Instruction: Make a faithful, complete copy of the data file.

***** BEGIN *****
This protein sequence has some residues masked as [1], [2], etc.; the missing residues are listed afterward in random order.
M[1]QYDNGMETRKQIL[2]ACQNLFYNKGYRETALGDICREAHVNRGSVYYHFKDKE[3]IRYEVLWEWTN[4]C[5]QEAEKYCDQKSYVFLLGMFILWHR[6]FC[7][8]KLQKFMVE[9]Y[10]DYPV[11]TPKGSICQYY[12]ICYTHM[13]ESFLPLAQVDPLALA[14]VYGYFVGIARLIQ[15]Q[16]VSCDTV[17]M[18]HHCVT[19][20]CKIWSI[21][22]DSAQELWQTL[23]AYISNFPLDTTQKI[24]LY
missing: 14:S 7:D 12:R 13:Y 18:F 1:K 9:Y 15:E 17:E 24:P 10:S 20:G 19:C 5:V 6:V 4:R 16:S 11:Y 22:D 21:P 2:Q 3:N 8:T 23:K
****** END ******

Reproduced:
This protein sequence has some residues masked as [1], [2], etc.; the missing residues are listed afterward in random order.
M[1]QYDNGMETRKQIL[2]ACQNLFYNKGYRETALGDICREAHVNRGSVYYHFKDKE[3]IRYEVLWEWTN[4]C[5]QEAEKYCDQKSYVFLLGMFILWHR[6]FC[7][8]KLQKFMVE[9]Y[10]DYPV[11]TPKGSICQYY[12]ICYTHM[13]ESFLPLAQVDPLALA[14]VYGYFVGIARLIQ[15]Q[16]VSCDTV[17]M[18]HHCVT[19][20]CKIWSI[21][22]DSAQELWQTL[23]AYISNFPLDTTQKI[24]LY
missing: 14:S 7:D 12:R 13:Y 18:F 1:K 9:Y 15:E 17:E 24:P 10:S 20:G 19:C 5:V 6:V 4:R 16:S 11:Y 22:D 21:P 2:Q 3:N 8:T 23:K